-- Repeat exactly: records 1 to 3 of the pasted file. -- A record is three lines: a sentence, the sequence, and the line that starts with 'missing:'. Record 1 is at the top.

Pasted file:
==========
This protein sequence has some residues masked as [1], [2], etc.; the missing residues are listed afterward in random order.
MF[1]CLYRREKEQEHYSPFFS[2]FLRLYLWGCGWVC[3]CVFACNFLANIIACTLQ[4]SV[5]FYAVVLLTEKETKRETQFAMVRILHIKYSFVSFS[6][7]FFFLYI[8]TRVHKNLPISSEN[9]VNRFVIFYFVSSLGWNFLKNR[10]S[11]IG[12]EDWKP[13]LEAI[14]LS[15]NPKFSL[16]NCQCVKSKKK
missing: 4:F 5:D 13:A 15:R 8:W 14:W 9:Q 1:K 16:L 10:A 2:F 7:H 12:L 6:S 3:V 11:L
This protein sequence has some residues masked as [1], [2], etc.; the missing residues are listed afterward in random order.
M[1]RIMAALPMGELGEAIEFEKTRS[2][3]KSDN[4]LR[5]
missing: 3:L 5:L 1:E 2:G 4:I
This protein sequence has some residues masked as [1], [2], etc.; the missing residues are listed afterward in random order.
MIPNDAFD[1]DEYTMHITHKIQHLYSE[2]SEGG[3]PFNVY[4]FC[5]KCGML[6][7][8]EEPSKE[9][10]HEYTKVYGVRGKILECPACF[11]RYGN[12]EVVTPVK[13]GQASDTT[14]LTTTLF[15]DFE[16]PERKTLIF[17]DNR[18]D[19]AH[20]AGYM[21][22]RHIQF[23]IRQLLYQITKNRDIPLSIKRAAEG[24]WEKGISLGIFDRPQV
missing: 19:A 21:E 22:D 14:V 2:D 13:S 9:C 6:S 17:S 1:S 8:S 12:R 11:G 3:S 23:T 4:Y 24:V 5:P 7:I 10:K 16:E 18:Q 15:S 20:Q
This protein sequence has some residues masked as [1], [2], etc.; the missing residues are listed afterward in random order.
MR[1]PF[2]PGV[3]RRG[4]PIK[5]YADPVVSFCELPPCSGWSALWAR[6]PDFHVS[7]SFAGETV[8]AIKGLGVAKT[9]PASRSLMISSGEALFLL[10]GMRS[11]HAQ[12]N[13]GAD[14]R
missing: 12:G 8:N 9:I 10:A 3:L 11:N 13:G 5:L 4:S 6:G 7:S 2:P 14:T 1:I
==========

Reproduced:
This protein sequence has some residues masked as [1], [2], etc.; the missing residues are listed afterward in random order.
MF[1]CLYRREKEQEHYSPFFS[2]FLRLYLWGCGWVC[3]CVFACNFLANIIACTLQ[4]SV[5]FYAVVLLTEKETKRETQFAMVRILHIKYSFVSFS[6][7]FFFLYI[8]TRVHKNLPISSEN[9]VNRFVIFYFVSSLGWNFLKNR[10]S[11]IG[12]EDWKP[13]LEAI[14]LS[15]NPKFSL[16]NCQCVKSKKK
missing: 4:F 5:D 13:A 15:R 8:W 14:W 9:Q 1:K 16:L 10:A 2:F 7:H 12:L 6:S 3:V 11:L
This protein sequence has some residues masked as [1], [2], etc.; the missing residues are listed afterward in random order.
M[1]RIMAALPMGELGEAIEFEKTRS[2][3]KSDN[4]LR[5]
missing: 3:L 5:L 1:E 2:G 4:I
This protein sequence has some residues masked as [1], [2], etc.; the missing residues are listed afterward in random order.
MIPNDAFD[1]DEYTMHITHKIQHLYSE[2]SEGG[3]PFNVY[4]FC[5]KCGML[6][7][8]EEPSKE[9][10]HEYTKVYGVRGKILECPACF[11]RYGN[12]EVVTPVK[13]GQASDTT[14]LTTTLF[15]DFE[16]PERKTLIF[17]DNR[18]D[19]AH[20]AGYM[21][22]RHIQF[23]IRQLLYQITKNRDIPLSIKRAAEG[24]WEKGISLGIFDRPQV
missing: 19:A 21:E 22:D 14:V 2:D 13:S 9:C 6:S 17:S 1:S 8:S 12:R 11:G 3:S 23:T 4:Y 24:V 5:P 7:I 10:K 16:E 18:Q 15:S 20:Q